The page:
VENICE – The city has selected a new police chief, whittling down more than 300 applicants before settling on one of its own — Venice Police Capt. Tom McNulty — to lead the force.
The Venice City Council went with the choice of Interim City Manager Nancy Woodley, who on Monday had selected McNulty among three finalists, including interim North Port City Manager Terry Lewis.
On Tuesday, Mayor John Holic soon made it clear he strongly believed Woodley had made the right choice to the nearly 100 people filling the seats at City Hall.
“All three candidates were gentlemen, all were knowledgeable, all were extremely qualified,” Holic said. “I would be happy with any of the three. The fact of the matter is only one is going to be chief and I, for one, support the city manager 100 percent and vote for her selection as chief.”
The council then voted 6-1 in favor of naming McNulty the new chief over the lone objection of Councilman Emilio Carlesimo. McNulty will officially be installed as police chief in the first City Council meeting in May provided compensation negotiations are completed successfully by then.
Councilman Kit McKeon’s motion to hire McNulty touched off a 45-minute debate over the relative merits of the three finalists — out of more than 300 applicants — to make Woodley’s short list, which included 23-year Venice Police Department veteran McNulty, Lewis and and Clearwater Police Maj. Mark Teunis.
The job was open because former Venice Police Chief Julie Williams was forced to resign after she was found to have created a hostile work environment, which left the city in need of a top cop.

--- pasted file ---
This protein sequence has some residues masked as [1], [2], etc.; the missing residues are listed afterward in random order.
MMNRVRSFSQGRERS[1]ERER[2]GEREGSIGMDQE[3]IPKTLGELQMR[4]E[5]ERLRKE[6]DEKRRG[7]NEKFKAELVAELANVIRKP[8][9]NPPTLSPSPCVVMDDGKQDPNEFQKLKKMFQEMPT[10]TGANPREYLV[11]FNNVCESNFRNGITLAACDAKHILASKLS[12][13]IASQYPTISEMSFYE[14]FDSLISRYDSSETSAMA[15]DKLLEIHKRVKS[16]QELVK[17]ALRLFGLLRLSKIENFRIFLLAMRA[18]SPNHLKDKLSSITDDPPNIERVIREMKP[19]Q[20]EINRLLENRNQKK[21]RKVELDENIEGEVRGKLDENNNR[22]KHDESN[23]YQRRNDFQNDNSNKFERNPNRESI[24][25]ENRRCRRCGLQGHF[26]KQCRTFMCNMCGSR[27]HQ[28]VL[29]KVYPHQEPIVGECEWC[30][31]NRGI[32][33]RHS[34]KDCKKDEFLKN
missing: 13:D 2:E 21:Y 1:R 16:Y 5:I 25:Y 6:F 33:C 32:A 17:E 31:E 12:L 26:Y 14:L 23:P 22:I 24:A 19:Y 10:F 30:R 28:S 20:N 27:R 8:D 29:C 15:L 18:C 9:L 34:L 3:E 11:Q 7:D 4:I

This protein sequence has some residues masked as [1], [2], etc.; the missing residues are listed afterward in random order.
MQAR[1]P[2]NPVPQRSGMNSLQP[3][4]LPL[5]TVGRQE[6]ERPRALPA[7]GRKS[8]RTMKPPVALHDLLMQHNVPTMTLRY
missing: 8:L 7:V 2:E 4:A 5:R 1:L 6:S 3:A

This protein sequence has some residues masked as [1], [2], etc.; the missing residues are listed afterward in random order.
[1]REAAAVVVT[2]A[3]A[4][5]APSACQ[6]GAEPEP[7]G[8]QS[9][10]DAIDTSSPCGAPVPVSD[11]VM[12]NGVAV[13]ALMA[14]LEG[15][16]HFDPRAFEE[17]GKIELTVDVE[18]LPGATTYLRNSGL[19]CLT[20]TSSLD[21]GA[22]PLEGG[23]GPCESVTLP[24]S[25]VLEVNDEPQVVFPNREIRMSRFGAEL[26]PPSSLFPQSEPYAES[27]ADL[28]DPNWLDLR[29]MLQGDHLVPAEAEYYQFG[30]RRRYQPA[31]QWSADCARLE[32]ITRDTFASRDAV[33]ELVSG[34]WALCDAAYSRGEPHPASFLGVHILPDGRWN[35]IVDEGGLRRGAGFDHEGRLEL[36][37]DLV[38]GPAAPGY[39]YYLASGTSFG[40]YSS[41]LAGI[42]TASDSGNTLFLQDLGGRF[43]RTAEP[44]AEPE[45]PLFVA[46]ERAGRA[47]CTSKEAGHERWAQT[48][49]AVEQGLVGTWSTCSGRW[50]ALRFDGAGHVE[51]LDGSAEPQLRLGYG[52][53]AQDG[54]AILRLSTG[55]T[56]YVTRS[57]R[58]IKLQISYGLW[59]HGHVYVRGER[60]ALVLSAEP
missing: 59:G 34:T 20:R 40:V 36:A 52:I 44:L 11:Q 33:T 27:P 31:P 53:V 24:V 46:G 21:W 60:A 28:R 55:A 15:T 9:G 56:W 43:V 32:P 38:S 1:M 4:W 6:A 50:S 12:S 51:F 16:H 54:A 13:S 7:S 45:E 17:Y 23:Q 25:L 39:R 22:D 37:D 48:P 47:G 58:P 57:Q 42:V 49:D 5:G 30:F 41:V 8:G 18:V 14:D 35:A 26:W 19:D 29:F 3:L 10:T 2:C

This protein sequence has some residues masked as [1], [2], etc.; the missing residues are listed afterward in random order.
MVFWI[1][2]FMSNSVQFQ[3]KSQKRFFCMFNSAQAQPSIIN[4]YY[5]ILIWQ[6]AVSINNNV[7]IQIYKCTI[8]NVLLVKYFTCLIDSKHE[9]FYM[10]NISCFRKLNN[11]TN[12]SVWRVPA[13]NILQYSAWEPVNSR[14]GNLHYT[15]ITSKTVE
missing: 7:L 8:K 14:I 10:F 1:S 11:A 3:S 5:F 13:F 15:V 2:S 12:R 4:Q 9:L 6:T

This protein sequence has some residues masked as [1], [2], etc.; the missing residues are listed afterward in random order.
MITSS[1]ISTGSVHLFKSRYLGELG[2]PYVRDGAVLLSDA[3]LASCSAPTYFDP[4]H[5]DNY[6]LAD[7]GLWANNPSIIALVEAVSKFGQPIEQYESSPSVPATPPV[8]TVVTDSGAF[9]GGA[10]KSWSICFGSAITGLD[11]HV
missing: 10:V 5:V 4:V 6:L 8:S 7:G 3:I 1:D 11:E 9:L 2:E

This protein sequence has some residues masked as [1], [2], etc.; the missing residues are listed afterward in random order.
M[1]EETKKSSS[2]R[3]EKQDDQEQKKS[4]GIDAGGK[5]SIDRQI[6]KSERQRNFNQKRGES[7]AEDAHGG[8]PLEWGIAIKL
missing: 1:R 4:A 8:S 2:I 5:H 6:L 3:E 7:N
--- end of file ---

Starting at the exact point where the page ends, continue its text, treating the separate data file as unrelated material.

Carlesimo said McNulty should have shown leadership by stepping forward when Williams was creating a hostile work environment.
“He kept quiet when he should have spoken up about what she was doing,” Carlesimo said. “He stated it was out of loyalty to the chain of command. I think, as an officer and captain, he also had a loyalty to the police force and the city as a whole, not just to one police chief.”
Carlesimo said Woodley had chosen the least qualified police chief candidate, with McNulty possessing just four years of management experience instead of the eight years requested of all applicants. He also emphasized another McNulty résumé discrepancy with Venice job requirements.
“There’s a line on the application form that says master’s degree preferred,” Carlesimo said. “He doesn’t have one.”
Others came to McNulty’s defense before the mayor decided the issue.
Councilman Jim Bennet described McNulty as “a gentleman who has worked his way up through the force in what cannot be regarded as comfortable circumstance,” adding, “I regard that as meritorious.”